Today's Report - 7/13/17:
SEGMENT 14 (Northbound)
Traffic - something I haven't heard in a while. It wasn't a lot, but enough to know that I'm still in the civilized world.
I woke up around 4:00 this morning to the sweet sound of birds singing their pre-dawn melodies. And then - a blaring horn from a large truck barreling down Highway 50. I don't know if the driver was blasting his horn at wildlife crossing on the road below, or this was a planned attack on paradise. Whatever the reason, I was awake for the day.
My tent was about 200 yards away from the road, along with two others. It appeared to be a father and son in one tent, but I don't know who occupied the other. That's one thing I really like about the Colorado Trail - people are respectful of your personal space. If you need help, you simply ask. If you're asked for help, you simply step up.
A couple more things while I'm reflecting on my co-trekkers. So far on this journey, I've seen and picked up exactly two pieces of litter. Hikers and bikers are responsible and respectful of nature around these parts. And I can't give enough thanks to the volunteers who maintain these trail networks. Without them, we wouldn't have such great opportunities to enjoy Colorado.
I was on the trail by 6:35 this morning, ready to plow through another 14.5 miles on Segment 14. As I neared mile 13, I was relieved that I was almost to Chalk Creek and the surrounding cliffs. They should be visible any time... okaaaaaay, any time now. Suck!
I took another look at the CT App on my phone. I still had another six miles to go. Somehow, I got confused on the mileage for this segment. It didn't matter, I was still going the right direction.
In the shadows of 14'ers Mt. Shavano, Tabeguache Peak and Mt. Antero, I suddenly realized that this was the first segment of the entire journey that didn't reach an altitude of 10,000'.
I arrived at the Chalk Creek Trailhead around 10:15 and soaked my feet in the water for about 10 minutes. The water was cold but felt really, REALLY good. Just down the road was the Mt. Princeton Hot Springs resort. I must admit, the temptation for a $20.00 shower and a soak in the hot springs was there. I resisted, knowing that if I once got in, it was quite possible that I would never leave.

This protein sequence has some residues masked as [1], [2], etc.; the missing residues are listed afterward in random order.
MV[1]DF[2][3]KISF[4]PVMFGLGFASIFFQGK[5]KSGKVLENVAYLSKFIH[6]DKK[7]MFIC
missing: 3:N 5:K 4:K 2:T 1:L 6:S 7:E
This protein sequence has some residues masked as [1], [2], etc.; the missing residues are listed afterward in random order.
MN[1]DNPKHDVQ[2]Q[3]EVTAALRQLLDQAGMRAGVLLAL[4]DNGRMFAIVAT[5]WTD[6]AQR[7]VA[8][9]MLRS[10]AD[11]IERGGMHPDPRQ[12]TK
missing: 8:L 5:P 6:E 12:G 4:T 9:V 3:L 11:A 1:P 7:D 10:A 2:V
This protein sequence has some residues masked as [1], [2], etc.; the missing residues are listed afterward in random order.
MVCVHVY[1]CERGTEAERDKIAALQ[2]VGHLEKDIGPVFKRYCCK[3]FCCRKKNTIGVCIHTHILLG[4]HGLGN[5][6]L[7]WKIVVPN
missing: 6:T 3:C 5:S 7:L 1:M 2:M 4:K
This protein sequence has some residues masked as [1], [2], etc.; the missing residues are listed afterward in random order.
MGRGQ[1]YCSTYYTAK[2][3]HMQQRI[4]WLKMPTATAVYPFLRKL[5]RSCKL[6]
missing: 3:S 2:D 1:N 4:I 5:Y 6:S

SEGMENT 13 (Northbound)
Back on the trail by 10:35, I had just 22.4 miles left for today's effort. For the second time since segment 19, I noticed the relentless heat of the sun bearing down on me, although clouds were building to the south and west. Thankfully, water supplies were abundant and I drank at least five liters of water on this segment. The first 12 miles were undulating soft trails, but I was confronted with a very steep climb up Mt. Yale about 16 miles in. This was the hardest climb since segment 24 last week. It seemed to go on forever and for the first time in three days, I began to feel fatigued, almost defeated. Several false summits added to the mood. The numbers didn't lie - the total ascent for this segment, was a whopping 5,300'!
Finally to the top and a very fast 3,000' descent, I knew I was done for the day. Another 42 miles in the books. About 245 miles in seven days.
Due to time constraints and other commitments, I must exit the trail and head home once again. I'll be back before summer's end to finish what I started. My original goal was to run 516 miles in 11 days. Because of detours, illness on the trail and other factors, I think 13 days would have been a more realistic goal. I didn't know what I didn't know. Especially, since the reroutes and missed turns added another 20 or more miles. No excuses though. I left it all out there (including some nasty piles of bile, regurgitated bacon and eggs) and have no regrets.
These seven days have been extraordinary. I've found that the trail has a heartbeat of its own. I was able to see, feel, smell and hear the trail as she told me stories from years gone by. I BECAME part of the trail and was at her mercy as she told me when, where and how I could move. And every once in awhile, she allowed me small victories so I could tell my own version of the story.
Heroes: Helpful people, Snickers bars, the Sawyer Mini water filter, trekking poles, Picaritin mosquito repellent, Salomon Speedcross 4 Trail shoes, Colorado Trail phone app.
Zeroes: Mosquitoes, dehydrated food, mosquitoes, cows, mosquitoes, marmots, mosquitoes. (Marmots are really okay, they just have a way of startling a person).
And finally, if you can make a donation to my friends at www.defeatthestigmaproject.org, please do so. Mental illness touches so many lives, and you can help with a small contribution.
End of Day 7
The war continues...